No Grace given for backyard giant

The proposed two-storey home was to be built behind the existing dwelling at 44 Grace Street, Springvale.

By Cam Lucadou-Wells

An appeal to build a double-storey dwelling in a Springvale backyard has been rejected by the state’s planning tribunal.

The proposed building at the rear of a house at 44 Grace Street had previously been rejected by Greater Dandenong Council as being poorly suited to the single-storey neighbourhood and its amenity.

It went beyond an “incremental change”, the council argued.

However applicant Rahul Tangri submitted it was a “high quality” “modern” offering, suited for family living with private open space and on-site car parking.

It would add housing diversity to the area, Mr Tangri argued.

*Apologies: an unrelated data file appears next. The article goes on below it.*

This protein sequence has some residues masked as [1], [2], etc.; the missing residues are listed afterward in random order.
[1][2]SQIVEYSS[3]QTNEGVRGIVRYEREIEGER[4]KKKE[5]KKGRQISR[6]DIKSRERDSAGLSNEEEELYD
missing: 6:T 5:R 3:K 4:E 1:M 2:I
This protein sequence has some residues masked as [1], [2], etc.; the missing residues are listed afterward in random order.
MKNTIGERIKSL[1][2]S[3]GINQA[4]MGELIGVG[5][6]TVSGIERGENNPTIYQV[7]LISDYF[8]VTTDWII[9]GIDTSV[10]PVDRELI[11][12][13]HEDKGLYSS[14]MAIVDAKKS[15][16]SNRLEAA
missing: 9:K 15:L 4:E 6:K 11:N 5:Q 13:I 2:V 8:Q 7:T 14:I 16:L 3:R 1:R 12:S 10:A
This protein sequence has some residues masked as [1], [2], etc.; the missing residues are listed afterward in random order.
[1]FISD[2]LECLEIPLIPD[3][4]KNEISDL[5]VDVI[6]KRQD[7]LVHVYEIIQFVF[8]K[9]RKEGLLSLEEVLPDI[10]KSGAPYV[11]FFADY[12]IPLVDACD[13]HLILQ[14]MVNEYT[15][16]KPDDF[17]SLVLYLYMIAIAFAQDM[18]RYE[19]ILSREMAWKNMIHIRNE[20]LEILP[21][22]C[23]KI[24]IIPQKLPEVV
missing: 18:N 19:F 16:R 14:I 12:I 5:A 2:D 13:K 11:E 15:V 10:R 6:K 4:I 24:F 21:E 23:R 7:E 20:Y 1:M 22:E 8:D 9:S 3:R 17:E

On 10 July, Victorian Civil and Administrative Tribunal member Christopher Harty said it was not possible to grant a permit with conditions that could correct the design flaws.

“What is before me is not an appropriately responsive design.”

He said both dwellings needed to be reduced to allow proper access, parking, open space, landscaping and setbacks.

The “excessive” boundary-to-boundary ground floor design was “not responsive or respectful”. The view from neighbouring yards would be “blank walls over two levels”.

The neighbourhood, predominately 1950s and 1960s detached dwellings with tiled roofs and large gardens and lawns, was changing, Mr Harty noted.

Some “modest” contemporary two-storey infill dwellings had arrived in the street.

It was possible to add a more “appropriate” rear dwelling up to three storeys within the “incremental-change” zone, he said.

The council had rejected the applicant’s overtures to reduce the building’s bulk, widen accessways and build 1.8 metre high boundary fences.

Likewise, the council’s requested modifications were dismissed by Mr Tangri.


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